Hey folks. Today, I hoped in a DeLorean and went back to the 80s. I grabbed a Ecto Cooler, watched some Alf, and listen to Duran Duran on a cassette tape in my Walkmen. See, I wanted to play Tetris, which came out in 1984, and thought the best way was to just experience the 80s in all it’s shoulder padded glory. Little did I know, I didn’t have to do any of that! Well, at least I got my Grays Sports Almanac. Today, we’re looking at Tetris Link by Techno Source. It’s a 2-4 player abstract puzzle game that plays in about 20 minutes.
The box depends on which one you can find or buy. I’ve had a flip top box, but recently bought the Techno Source produced one for a tradition two piece box. The game comes with the rules, tower grid, game die, and 100 tetriminos. These come in 4 different colors to depict the different players. So, not a lot in the terms of set up.
The tetriminos come in blue, green, yellow, and red. Each player has the 5 of each Tetris shape. These are what most would describe as a Square, S Shape, T Shape, L Shape, and Line. These are clear plastic and very reminiscent of Blokus pieces.
The game tower is clear, and each Tetris piece slides down the middle. On the sides are the scoring tracker for each player. There’s a tracker that goes from -5 to 25. Each player will have their matching color to slide up and down to keep track of points. The game die has each Tetris shape on it and a side that just says “Tetris Link.”
Set up is easy. You set the tower grid up, slide each player to 0, and give each player all the tetriminos of their chosen color. Now, if you’re serious about the game you’ll sort all your tetriminos by similar shapes. If you’re even more serious about the game and playing mind games, you’ll connect all your tetriminos together making it near impossible for your opponents to tell what pieces you have left.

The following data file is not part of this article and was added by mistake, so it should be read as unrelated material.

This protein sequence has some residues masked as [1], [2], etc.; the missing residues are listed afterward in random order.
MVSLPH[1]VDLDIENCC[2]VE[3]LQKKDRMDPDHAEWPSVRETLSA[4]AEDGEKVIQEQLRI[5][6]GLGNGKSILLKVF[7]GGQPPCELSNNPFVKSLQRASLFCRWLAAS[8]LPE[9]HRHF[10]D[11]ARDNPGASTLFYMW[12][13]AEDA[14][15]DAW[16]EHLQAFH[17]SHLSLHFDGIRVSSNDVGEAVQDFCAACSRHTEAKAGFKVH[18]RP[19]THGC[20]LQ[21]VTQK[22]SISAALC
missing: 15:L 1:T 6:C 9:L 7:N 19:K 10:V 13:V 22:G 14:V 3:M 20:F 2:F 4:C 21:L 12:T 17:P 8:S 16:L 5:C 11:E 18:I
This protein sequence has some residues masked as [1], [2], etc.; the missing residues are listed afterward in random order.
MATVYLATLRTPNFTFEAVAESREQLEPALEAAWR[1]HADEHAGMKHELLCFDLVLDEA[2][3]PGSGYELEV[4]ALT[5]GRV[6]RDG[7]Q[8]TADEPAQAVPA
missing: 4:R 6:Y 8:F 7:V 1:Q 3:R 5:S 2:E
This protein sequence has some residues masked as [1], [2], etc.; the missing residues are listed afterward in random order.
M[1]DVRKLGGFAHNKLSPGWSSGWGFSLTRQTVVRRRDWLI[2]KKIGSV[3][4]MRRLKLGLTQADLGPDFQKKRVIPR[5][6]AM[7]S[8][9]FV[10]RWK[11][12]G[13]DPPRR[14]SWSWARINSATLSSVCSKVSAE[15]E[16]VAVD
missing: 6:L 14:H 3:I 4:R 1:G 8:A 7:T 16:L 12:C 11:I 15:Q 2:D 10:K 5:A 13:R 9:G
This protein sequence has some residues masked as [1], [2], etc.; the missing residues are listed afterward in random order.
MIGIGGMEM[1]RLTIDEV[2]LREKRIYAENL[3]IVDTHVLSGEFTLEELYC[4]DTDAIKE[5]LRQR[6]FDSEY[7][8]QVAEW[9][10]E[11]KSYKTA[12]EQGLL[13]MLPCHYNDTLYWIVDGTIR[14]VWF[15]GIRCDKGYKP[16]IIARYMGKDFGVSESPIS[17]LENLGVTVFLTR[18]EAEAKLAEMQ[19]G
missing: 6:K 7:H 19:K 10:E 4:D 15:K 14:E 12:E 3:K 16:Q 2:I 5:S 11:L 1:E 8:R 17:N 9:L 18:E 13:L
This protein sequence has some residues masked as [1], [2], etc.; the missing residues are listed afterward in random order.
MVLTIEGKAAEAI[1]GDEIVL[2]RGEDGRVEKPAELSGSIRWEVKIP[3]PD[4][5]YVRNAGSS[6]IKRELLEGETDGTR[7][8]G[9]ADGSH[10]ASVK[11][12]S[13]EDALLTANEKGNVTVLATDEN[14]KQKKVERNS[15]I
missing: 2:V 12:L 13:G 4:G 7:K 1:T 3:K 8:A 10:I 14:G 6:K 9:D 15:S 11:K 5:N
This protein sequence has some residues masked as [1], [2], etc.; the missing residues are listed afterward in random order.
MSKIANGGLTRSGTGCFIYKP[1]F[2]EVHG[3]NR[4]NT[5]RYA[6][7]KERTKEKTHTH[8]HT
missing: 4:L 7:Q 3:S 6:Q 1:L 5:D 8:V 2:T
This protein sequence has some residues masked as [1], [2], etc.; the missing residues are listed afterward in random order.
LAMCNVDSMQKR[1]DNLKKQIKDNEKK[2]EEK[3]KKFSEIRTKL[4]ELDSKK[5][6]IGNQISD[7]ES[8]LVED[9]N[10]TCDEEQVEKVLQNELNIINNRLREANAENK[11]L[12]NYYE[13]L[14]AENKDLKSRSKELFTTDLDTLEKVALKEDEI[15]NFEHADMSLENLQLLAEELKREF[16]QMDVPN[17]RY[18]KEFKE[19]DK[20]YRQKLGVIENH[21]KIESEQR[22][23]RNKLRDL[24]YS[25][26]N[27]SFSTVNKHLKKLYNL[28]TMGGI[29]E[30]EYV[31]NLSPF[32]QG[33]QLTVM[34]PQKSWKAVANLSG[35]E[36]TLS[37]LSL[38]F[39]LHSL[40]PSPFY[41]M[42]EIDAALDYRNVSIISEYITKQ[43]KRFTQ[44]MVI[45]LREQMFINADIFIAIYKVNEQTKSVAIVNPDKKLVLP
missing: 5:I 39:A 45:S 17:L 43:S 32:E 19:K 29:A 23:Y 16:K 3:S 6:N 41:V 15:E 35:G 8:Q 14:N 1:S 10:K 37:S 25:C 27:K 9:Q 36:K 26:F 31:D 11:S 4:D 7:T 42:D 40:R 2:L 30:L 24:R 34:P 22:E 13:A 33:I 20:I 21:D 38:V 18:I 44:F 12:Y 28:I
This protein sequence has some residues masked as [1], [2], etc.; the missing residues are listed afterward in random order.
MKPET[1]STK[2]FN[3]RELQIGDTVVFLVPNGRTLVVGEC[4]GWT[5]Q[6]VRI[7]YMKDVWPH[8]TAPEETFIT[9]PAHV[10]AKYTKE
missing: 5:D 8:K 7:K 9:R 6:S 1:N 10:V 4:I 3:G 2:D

To play the game, everyone will take turns rolling the game die. First player to roll “Tetris Link” goes first. Players are trying to get the most points. On each players turn, they’ll roll the game die and place that shape into the tower. If a player rolls “Tetris Link” the shape they play is up to them. Once you connect three of your colors together, you get three points. Any other piece that connects to that grouping gets an additional point. You might be wondering about the score tracker going to -5. Well, if you ever place a tetrimino and there’s an empty space under it you lose that many points. So one empty square loses you one point. 3 empty squares loses you 3 points. Once a player places their tetrimino, it’s on to the next player. Move your scoring grid as you earn points or lose them. The game ends when the board is filled. And no tetrimino can go beyond the top of the board and stick out.
During the game, you’ll be trying to get the most out of your placements and trying to set up future points. You can also use your tetriminos to block other players from gaining points. Usually the first game is pretty timid. Once one person has started blocking others, all the gloves come off and it’s a race to victory without regarding others.
What do I think about Tetris Link? I might have given it away in other blog posts, or even the beginning when I said it depended on what box you bought. I have two of this game. One was a Christmas gift, while the other was bought as a used game. My wife and I work in a children’s pediatric clinic, and I brought this game in one day. The kids loved it, and my wife was able to work on visual spatial skills, fine motor skills, and turn taking. So, I knew I wanted to get another copy for work. Sadly, this game is out of production. It’s a little difficult to find due to being out of production. It’s what really got me into the Board Game hobby. Sure, I’ve played board games before this one, but this one opened me up more to family gaming. I was able to play game after game of this with friends and family. Each game was filled with laughter.
Every time I teach the game, it goes as follows. First game, timid. Everyone is trying to get their strand of tetriminos to get the most points. Second game, grudgey. All players are trying to get the most points, but are keeping an eye and blocking last games winner. Third game, all out war. All the gloves are off, and the points don’t matter. What matters is stopping Ashley from winning the third game. So I might lose some points by playing this line the long ways, but I completely cut her off. Good luck winning now, Ashley! . . .But really, I enjoy this game, my kids enjoy this game, and my grandma enjoyed this game. It’s easy to teach, fast to play, and has a lot of choices for being a random die roll. I highly recommend this as a step up from Connect Four and to anyone looking for a light fun puzzle game.